TrustedID is actually owned by Equifax, and considering its recent issues with identity theft, it seems like it might have some issues when it comes to reputation when dealing with identity theft protection. Nevertheless, we have done an in-depth look at TrustedID to give you a better understanding of how the identity theft protection service works.
TrustedID is much like Experian’s IdentityWorksSM in that it is owned by one of the three credit bureaus, Equifax, so it has a knowledge of credit reports and identity theft. Unlike IdentityWork, TrustedID was an independent identity theft protection company before it was bought by Equifax, so it combines its own knowledge of identity theft with Equifax’s knowledge of credit.
The other thing that makes TrustedID stand out is its family plan. You can add everyone within your immediate family to your plan for just $29.99, which is a great deal for larger families. If it’s just you and your spouse, other service provide better discounts for spouses and significant others.
TrustedID tends to get mixed reviews, both from professionals and actually consumers. TrustedID reviews from professional do tend to be more positive, but generally top out at 4 out of 5 stars, making it second to heavy hitters like Lifelock and Experian. TrustedID also does not have a rating from the Better Business Bureau, so there is no way to compare it to other identity theft protection services in that field.
Consumer reviews of TrustedID tend to be a little more harsh, although most online company reviews do tend to skew more toward angry customers as opposed to happy customers. A combination of reviews on Yelp and other consumer sites talked about how TrustedID’s customer service was good, but what the service offered was often confusing, and some complained about being charged more than they originally agreed to.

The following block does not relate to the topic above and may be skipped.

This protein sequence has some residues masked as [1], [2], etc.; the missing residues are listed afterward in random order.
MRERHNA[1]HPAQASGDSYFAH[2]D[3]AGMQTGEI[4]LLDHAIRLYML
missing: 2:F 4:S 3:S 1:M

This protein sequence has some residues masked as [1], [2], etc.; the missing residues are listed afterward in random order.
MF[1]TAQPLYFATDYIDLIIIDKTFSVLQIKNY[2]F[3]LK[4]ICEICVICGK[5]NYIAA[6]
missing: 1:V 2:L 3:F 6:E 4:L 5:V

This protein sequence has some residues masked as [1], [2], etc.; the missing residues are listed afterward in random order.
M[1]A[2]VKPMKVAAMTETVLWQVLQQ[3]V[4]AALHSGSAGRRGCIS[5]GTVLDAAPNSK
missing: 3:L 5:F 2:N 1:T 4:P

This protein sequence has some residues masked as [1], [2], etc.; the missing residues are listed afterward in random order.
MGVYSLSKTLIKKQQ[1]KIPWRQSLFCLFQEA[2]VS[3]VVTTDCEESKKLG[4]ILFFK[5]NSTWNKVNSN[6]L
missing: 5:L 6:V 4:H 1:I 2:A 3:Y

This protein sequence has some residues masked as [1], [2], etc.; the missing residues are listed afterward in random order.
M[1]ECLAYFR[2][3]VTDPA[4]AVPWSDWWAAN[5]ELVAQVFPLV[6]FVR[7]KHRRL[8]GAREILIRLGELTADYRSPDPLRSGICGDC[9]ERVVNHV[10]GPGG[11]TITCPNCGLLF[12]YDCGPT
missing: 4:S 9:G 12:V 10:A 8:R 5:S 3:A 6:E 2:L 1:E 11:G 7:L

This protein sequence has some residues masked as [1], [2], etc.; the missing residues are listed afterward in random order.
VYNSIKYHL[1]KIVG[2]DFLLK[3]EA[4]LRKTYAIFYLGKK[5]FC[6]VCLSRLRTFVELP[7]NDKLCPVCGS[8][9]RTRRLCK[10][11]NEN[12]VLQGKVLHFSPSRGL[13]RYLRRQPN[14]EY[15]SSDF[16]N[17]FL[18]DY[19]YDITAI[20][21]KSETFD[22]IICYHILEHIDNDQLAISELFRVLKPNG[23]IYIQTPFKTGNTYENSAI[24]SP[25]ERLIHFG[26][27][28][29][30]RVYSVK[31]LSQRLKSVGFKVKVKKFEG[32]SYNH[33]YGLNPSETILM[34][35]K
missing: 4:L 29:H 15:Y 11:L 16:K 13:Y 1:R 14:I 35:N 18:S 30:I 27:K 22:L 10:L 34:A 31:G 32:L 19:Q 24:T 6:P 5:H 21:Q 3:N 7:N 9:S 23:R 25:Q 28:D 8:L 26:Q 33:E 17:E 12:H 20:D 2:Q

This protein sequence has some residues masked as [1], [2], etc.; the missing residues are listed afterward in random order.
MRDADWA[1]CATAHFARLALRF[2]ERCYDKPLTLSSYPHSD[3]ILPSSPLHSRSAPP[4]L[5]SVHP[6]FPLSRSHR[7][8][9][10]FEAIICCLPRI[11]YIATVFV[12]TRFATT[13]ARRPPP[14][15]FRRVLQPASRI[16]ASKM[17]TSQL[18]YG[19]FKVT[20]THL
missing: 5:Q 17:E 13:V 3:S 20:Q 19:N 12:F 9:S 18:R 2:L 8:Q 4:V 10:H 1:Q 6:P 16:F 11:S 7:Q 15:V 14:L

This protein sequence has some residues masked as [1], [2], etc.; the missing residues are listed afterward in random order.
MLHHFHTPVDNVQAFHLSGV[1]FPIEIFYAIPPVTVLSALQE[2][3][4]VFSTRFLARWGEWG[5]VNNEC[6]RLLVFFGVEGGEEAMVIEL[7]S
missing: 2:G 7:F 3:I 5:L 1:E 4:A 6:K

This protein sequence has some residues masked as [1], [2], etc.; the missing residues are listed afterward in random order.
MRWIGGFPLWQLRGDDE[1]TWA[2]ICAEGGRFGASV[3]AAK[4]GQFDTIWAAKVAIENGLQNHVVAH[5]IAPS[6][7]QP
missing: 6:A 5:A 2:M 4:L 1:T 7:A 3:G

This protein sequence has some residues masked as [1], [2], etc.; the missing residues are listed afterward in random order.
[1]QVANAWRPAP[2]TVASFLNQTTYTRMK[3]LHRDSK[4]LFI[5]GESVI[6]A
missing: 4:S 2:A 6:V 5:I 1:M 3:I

It really depends on the service. Each identity theft protection company offers pros and cons, so it depends on what you are looking for. Here are some of the pros for each service:
IdentityForce offers a great add-on to their standard service for your children. Child Watch monitors your child’s information for fraud or identity theft, and also offers the same $1 million in insurance that you get with the standard plan. For only $2.75/month for an add-on, it’s a pretty good deal.
LifeLock doesn’t have a family plan, but if your family is only you and your spouse, you can get their basic plan for both of you for less than $20 with our 10 percent discount.
If you are looking for an identity theft service that you can try out for longer, LifeLock offers a 30-day free trial. That way you can try out the service before you decide to buy it. IdentityForce’s free trial is only 14 days.
If you choose the LifeLock Ultimate plan ($26.99/month), you get monthly updates about your TransUnion credit score and reports. IdentityForce monitors all three of your credit bureau scores (as does LifeLock), but only gives you access to your credit scores once a year. For someone who wants to monitor their credit as well as protect their identity, this can be a huge drawback.
Here are IdentityForce’s special features:
LifeLock’s basic plan has basic features, but LifeLock’s Ultimate plan offers these extra features: